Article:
By: Nicole Goldring, introduced by Gerry Ward
I invited some of Canada’s top science students to be guest bloggers. Today’s contribution comes from Nicole Goldring. I was not a judge at the CWSF: Ottawa 2008
so I cannot comment on the competitiveness of this or any other of the finalists, I will say that Nicole’s work ethic, knowledge and enthusiasm explaining her research made this project a definite stop at the fair. I also believe that Nicole’s project is an excellent example of meta-analysis showing how students can extremely carefully comb over existing data and come up with meaningful original research. Nicole was awarded the prestigious Australian National Youth Science Forum Award
at the fair.
The following is a summary of Nicole’s work.
Mountain Pine Beetle: The Silent Fire
A study to determine the release of CO2 from mature Pinus contorta after infestation from Dendroctonus ponderosae and its effect on climate change
By Nicole Goldring
“The requirement for reporting of changes in forest carbon (C) stocks under the United Nations Framework Convention on Climate Change and to the Kyoto Protocol has underlined a need for information on the deadwood pool” (Black et al. 2007). As of 2008, there has been over 13 million hectares of Pinus contorta (lodgepole pine) affected by Dendroctonus ponderosae (mountain pine beetle), in the northern and southern interior forests of British Columbia. Due to current climate change and CO2 emission notoriety largely popularized in part by Al Gore and his film “An Inconvenient Truth,” led me to realize the consequences of carbon dioxide release from decaying lodgepole pine trees after mountain pine beetle (MPB) attack and how it will affect the environment and climate change. Calculation of estimated carbon release in mature lodgepole pine have been analyzed and discussed within this study.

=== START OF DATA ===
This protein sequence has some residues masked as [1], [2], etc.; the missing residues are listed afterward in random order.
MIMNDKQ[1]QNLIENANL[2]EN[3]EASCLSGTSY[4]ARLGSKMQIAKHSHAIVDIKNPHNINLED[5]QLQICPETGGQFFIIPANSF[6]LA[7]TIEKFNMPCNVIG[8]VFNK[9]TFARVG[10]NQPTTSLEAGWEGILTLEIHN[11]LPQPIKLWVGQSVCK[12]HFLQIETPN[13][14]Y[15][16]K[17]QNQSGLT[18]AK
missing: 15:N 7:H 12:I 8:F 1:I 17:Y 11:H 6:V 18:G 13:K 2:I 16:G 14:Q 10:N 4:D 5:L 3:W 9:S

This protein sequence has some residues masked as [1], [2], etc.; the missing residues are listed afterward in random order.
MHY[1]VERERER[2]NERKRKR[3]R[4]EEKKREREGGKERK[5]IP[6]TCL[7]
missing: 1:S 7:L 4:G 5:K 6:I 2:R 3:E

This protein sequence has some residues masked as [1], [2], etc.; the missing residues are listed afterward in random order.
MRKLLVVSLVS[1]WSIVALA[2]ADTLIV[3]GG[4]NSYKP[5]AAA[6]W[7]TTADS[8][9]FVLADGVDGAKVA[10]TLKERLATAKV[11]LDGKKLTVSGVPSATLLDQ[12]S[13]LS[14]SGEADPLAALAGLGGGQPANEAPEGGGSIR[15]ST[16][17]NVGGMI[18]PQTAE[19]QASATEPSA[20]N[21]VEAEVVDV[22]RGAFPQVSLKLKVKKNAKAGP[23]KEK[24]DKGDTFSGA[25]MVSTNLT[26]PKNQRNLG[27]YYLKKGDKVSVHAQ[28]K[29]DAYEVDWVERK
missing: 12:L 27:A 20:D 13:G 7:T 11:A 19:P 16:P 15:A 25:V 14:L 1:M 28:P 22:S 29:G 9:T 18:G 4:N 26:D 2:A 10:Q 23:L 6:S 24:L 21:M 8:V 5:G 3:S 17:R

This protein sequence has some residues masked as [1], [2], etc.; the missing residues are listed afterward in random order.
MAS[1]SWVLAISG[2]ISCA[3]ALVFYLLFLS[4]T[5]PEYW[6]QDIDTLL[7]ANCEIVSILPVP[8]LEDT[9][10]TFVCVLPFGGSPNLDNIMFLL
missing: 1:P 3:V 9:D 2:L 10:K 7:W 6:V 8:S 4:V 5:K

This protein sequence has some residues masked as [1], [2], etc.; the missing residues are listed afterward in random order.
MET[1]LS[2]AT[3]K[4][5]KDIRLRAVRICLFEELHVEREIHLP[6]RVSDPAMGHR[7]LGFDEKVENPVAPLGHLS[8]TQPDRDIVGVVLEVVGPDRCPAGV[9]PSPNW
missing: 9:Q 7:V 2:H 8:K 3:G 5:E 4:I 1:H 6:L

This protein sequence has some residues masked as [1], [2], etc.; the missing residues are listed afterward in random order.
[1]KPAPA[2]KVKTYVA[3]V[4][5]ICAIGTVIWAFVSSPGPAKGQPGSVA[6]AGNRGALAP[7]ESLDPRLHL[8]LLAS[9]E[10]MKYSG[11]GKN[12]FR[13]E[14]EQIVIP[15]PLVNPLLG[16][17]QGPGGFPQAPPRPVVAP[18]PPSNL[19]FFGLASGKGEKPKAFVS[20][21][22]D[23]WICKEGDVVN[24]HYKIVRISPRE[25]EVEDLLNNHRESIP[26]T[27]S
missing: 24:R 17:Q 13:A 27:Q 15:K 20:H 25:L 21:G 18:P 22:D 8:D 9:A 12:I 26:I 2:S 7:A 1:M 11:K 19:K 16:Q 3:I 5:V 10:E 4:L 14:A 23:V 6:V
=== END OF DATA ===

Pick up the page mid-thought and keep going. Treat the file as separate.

I composed a study to determine if mature red and grey attack lodgepole pine stands are releasing significant amounts of carbon dioxide back into the atmosphere after mountain pine beetle attack. It was then determined whether carbon release from mature lodgepole pine stands would have the ability to successfully contribute significant amounts of atmospheric (C) after MPB attack, hence, exacerbate climate change. Quantification of these numbers could then give new and valuable information on carbon found in western Canadian forest ecosystems.